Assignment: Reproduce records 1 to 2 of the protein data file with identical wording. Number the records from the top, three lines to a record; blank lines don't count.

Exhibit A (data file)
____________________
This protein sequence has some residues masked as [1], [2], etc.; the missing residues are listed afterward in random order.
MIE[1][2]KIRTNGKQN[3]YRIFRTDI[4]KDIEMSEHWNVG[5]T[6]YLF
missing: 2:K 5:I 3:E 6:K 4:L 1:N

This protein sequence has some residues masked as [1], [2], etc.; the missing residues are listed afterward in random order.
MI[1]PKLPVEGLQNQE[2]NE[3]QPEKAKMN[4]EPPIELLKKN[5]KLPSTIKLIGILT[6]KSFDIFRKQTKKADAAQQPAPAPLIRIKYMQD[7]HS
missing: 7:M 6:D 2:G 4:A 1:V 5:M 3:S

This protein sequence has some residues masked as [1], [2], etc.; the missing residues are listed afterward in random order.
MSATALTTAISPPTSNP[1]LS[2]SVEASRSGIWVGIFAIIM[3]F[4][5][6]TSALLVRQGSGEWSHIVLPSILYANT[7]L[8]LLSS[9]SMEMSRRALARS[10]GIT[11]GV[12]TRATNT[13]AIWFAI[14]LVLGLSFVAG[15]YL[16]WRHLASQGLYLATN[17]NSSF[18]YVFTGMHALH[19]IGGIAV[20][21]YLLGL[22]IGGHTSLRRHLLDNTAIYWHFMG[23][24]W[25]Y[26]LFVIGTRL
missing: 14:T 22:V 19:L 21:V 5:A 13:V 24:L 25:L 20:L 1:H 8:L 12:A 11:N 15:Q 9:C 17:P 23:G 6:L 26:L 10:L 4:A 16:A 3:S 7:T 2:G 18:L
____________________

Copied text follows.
This protein sequence has some residues masked as [1], [2], etc.; the missing residues are listed afterward in random order.
MIE[1][2]KIRTNGKQN[3]YRIFRTDI[4]KDIEMSEHWNVG[5]T[6]YLF
missing: 2:K 5:I 3:E 6:K 4:L 1:N

This protein sequence has some residues masked as [1], [2], etc.; the missing residues are listed afterward in random order.
MI[1]PKLPVEGLQNQE[2]NE[3]QPEKAKMN[4]EPPIELLKKN[5]KLPSTIKLIGILT[6]KSFDIFRKQTKKADAAQQPAPAPLIRIKYMQD[7]HS
missing: 7:M 6:D 2:G 4:A 1:V 5:M 3:S